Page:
Strolling the village.
Most of the predominantly Muslim-Thai islanders dwell in stilted houses, some set amid rubber farms but most standing above seawater when the tide is up. Many of these attractive homes sport potted flowers and colorful laundry hung on the porches. A significant portion of the islanders do live in poverty, however, and the contrast between them and the well-heeled travelers can be stark.
Touching up the paint job on a longtail boat or rua hang yao.
Though it has grown steadily, Ko Mook’s tourism industry still runs at a low level. You’ll find no 7-elevens or big hotel chains. The first ATM arrived only a couple of years ago. Electricity is now ubiquitous, unlike on some low-key Thai islands like Ko Bulon and Ko Chang (Ranong). A few luxurious resorts are available, but in contrast to some of the nearby islands, Ko Mook has stuck to its budget roots.
Out of the house and into the boat.
In the early 2000s, only a few resorts were open, mostly on the west coast. By my first visit in 2011, several more had appeared on that side but only three were found to the east, where most of the islanders live near the only pier. Dozens of lodgings now dot both coasts and the villages in between, but most are wee bungalow spots with names like Coco, Lucky, and Cashew. For now, Ko Mook has struck a balance.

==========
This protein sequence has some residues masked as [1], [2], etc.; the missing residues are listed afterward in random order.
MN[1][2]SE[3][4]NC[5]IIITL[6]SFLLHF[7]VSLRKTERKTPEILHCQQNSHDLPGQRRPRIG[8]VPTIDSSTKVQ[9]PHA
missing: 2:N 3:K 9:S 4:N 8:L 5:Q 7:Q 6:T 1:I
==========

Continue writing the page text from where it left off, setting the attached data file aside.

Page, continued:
A native of Trang province, “Uncle” Mayow was one of the first to start a tourism business on Ko Mook in the 1990s. He remains a fixture.
I always look forward to catching up with Mayow and his family. They’ve been renting out a few huts and operating one of the best Thai restaurants on the island since the 1990s. Mayow’s good-hearted son, Mong, runs his own shack of a bar with a massage stand in a corner of Farang Beach. The family is close with the well-known Thai reggae singer, Job 2 Do, and his tunes feature prominently in the scorching reggae mix that thumps from Mong Bar day and night. Jam sessions are frequent.
A dry-season view from Mong Bar, my idea of heaven.
Another local star is Om, a perpetually shirtless bartender who learned to speak nearly flawless English over his years spent running Ting Tong Bar on the shady lane behind Farang Beach. He has a rare talent for carrying a party and turning patrons into real friends. In recent years he built Mountain View Bungalows on a hill beside Nature View, another budget resort owned by his cousin, Su. Both are fantastic.
The mostly sealed lanes are ideal for strolling and cycling. Motorbike rental is also available, though I usually look for a half-decent mountain bike to get me around.